HOCKENHEIM, Germany, July 28 (Reuters) - Lewis Hamilton endured a German Grand Prix to forget on Sunday as a Mercedes celebration of 200 races and 125 years in motorsport turned into a soggy nightmare.
The five times world champion went from pole position to last on a chaotic afternoon, the Briton hitting the barriers and spinning before finishing 11th in a race won by Red Bull’s Max Verstappen.
“It’s just been a bad day. A bad weekend. There’s not really much to say. It was probably the worst day I’ve had in the office for a long, long time,” said Hamilton.
“You live and you learn. I don’t really know what happened today, to be honest but I’m glad it’s over,” added the 34-year-old.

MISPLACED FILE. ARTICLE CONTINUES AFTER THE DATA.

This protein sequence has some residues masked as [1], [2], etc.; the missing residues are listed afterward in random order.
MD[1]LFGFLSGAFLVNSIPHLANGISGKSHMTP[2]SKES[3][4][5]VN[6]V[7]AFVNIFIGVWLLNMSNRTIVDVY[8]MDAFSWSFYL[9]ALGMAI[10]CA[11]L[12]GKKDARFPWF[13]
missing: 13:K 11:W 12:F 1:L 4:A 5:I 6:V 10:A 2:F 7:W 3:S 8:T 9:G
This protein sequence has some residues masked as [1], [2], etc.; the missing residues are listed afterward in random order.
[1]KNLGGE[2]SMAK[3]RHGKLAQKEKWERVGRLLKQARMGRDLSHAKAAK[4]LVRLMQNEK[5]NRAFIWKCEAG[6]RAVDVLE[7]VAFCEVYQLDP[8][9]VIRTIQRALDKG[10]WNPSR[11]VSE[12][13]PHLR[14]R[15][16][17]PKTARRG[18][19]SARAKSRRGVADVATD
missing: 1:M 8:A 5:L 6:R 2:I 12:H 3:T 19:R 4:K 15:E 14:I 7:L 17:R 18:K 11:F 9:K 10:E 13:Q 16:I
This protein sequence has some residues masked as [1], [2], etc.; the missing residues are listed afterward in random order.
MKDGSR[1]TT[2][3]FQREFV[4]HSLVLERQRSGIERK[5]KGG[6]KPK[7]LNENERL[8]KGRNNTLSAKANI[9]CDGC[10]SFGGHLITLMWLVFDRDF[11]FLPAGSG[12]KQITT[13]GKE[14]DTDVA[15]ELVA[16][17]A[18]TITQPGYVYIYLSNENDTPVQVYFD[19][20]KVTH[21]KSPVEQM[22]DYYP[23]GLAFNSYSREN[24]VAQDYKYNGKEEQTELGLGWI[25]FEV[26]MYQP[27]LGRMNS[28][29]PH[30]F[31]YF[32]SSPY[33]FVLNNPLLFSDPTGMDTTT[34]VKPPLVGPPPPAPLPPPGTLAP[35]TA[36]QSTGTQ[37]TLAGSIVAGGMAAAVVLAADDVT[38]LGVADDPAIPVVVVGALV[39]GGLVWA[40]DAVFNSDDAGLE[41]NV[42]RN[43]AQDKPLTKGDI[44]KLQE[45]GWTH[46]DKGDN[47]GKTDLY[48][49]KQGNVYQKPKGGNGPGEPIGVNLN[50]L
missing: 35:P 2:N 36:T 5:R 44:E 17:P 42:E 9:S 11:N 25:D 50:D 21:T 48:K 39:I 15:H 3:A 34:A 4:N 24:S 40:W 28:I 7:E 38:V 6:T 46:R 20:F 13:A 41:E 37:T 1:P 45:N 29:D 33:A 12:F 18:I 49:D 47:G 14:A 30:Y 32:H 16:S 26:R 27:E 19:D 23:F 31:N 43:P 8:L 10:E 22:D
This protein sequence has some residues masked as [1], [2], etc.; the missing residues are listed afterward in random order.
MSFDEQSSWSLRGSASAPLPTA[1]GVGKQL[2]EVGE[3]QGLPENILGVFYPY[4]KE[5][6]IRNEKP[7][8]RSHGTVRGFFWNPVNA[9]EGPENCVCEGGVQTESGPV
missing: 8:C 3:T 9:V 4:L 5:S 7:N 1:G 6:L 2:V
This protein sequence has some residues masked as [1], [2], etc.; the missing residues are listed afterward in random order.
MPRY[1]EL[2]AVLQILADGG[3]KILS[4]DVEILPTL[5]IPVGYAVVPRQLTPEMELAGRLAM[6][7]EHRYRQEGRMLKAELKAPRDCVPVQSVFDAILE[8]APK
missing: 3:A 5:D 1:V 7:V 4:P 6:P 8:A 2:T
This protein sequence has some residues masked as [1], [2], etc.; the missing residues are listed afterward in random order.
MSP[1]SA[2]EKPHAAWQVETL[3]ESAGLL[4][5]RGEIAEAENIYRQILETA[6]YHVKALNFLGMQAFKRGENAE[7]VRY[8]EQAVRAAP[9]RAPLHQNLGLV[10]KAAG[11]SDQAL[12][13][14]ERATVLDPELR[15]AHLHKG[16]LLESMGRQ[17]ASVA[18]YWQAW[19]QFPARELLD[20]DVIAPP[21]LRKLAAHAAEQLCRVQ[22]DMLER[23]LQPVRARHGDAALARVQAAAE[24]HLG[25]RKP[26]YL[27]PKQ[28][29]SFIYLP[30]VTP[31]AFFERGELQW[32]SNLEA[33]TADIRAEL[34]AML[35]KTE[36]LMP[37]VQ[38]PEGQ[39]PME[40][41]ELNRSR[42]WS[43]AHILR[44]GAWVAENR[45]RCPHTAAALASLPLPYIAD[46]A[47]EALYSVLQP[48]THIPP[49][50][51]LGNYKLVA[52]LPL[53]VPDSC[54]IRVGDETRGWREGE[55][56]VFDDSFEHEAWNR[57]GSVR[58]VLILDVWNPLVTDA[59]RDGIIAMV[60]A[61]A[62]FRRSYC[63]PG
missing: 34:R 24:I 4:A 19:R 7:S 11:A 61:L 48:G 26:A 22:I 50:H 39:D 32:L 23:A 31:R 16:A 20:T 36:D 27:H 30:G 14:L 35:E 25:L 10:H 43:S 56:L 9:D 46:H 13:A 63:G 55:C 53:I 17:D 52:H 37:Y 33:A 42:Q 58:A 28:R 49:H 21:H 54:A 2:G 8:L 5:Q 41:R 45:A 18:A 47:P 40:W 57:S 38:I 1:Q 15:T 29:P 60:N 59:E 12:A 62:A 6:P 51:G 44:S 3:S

“Me hitting the wall wasn’t helpful and them putting on the slick tyres wasn’t helpful...just a combination of things.”
The only good news for Hamilton was that his team mate and closest rival Valtteri Bottas crashed out, leaving the gap between the two unchanged at 39 points.
“Overall it was for us a bad day, it was for the drivers a bad day and it simply cannot go much worse,” said team principal Toto Wolff.
“It shows that you shouldn’t fool around with stuff, you should concentrate on the job,” added the Austrian, whose team brought a new car livery and retro 1950s-style clothing to the race.
“We are not superstitious but we believe in karma and it’s a day to learn.”
Mercedes had won nine of the 10 races before Hockenheim. Verstappen is the only driver to beat them this season, triumphant also in Austria. (Writing by Alan Baldwin in London, editing by Toby Davis)